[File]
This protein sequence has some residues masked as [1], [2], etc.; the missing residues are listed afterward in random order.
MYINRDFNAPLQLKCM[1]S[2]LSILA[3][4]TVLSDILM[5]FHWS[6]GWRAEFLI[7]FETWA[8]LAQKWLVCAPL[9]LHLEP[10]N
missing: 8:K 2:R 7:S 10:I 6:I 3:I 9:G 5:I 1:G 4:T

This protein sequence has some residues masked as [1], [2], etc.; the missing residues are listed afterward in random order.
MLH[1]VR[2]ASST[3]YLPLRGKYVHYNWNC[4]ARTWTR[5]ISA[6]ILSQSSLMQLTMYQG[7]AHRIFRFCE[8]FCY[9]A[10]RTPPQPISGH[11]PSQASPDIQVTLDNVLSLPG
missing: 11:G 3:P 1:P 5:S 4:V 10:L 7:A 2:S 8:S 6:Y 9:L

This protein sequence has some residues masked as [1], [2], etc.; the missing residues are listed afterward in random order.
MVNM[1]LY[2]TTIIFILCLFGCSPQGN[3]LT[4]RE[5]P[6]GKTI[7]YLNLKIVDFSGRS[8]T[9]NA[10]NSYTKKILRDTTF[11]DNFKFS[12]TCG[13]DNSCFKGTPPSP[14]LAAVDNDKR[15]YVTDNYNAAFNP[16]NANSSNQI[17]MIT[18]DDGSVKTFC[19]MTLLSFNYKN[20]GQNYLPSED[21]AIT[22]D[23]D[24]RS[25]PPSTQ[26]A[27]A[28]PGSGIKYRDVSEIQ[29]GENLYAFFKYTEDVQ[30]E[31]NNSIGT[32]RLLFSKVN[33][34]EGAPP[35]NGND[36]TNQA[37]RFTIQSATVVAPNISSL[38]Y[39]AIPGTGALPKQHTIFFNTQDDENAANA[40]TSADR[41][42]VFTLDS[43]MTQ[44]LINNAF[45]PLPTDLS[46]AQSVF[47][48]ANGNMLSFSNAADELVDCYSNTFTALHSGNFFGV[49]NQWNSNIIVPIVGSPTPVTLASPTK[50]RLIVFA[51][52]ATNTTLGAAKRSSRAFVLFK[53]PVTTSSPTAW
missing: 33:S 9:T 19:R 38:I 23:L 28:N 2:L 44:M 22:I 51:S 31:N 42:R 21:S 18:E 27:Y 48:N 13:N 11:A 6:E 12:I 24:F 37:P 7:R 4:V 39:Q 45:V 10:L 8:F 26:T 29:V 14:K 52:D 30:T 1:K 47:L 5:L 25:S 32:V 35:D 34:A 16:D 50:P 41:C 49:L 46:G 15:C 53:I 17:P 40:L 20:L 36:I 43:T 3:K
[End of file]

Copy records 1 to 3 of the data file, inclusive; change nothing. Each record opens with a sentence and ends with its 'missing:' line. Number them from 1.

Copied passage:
This protein sequence has some residues masked as [1], [2], etc.; the missing residues are listed afterward in random order.
MYINRDFNAPLQLKCM[1]S[2]LSILA[3][4]TVLSDILM[5]FHWS[6]GWRAEFLI[7]FETWA[8]LAQKWLVCAPL[9]LHLEP[10]N
missing: 8:K 2:R 7:S 10:I 6:I 3:I 9:G 5:I 1:G 4:T

This protein sequence has some residues masked as [1], [2], etc.; the missing residues are listed afterward in random order.
MLH[1]VR[2]ASST[3]YLPLRGKYVHYNWNC[4]ARTWTR[5]ISA[6]ILSQSSLMQLTMYQG[7]AHRIFRFCE[8]FCY[9]A[10]RTPPQPISGH[11]PSQASPDIQVTLDNVLSLPG
missing: 11:G 3:P 1:P 5:S 4:V 10:L 7:A 2:S 8:S 6:Y 9:L

This protein sequence has some residues masked as [1], [2], etc.; the missing residues are listed afterward in random order.
MVNM[1]LY[2]TTIIFILCLFGCSPQGN[3]LT[4]RE[5]P[6]GKTI[7]YLNLKIVDFSGRS[8]T[9]NA[10]NSYTKKILRDTTF[11]DNFKFS[12]TCG[13]DNSCFKGTPPSP[14]LAAVDNDKR[15]YVTDNYNAAFNP[16]NANSSNQI[17]MIT[18]DDGSVKTFC[19]MTLLSFNYKN[20]GQNYLPSED[21]AIT[22]D[23]D[24]RS[25]PPSTQ[26]A[27]A[28]PGSGIKYRDVSEIQ[29]GENLYAFFKYTEDVQ[30]E[31]NNSIGT[32]RLLFSKVN[33][34]EGAPP[35]NGND[36]TNQA[37]RFTIQSATVVAPNISSL[38]Y[39]AIPGTGALPKQHTIFFNTQDDENAANA[40]TSADR[41][42]VFTLDS[43]MTQ[44]LINNAF[45]PLPTDLS[46]AQSVF[47][48]ANGNMLSFSNAADELVDCYSNTFTALHSGNFFGV[49]NQWNSNIIVPIVGSPTPVTLASPTK[50]RLIVFA[51][52]ATNTTLGAAKRSSRAFVLFK[53]PVTTSSPTAW
missing: 33:S 9:T 19:R 38:I 23:L 28:N 2:L 44:M 22:I 51:S 31:N 42:R 21:S 18:E 27:Y 48:N 13:N 11:A 6:E 12:I 24:F 37:P 7:R 4:V 39:Q 45:V 10:L 8:F 26:T 29:V 14:K 52:D 30:T 1:K 47:L 5:L 25:S 32:V 35:D 34:A 16:D 50:P 41:C 49:L 46:G 15:C 53:I 17:P 40:L 20:L 36:I 43:T 3:K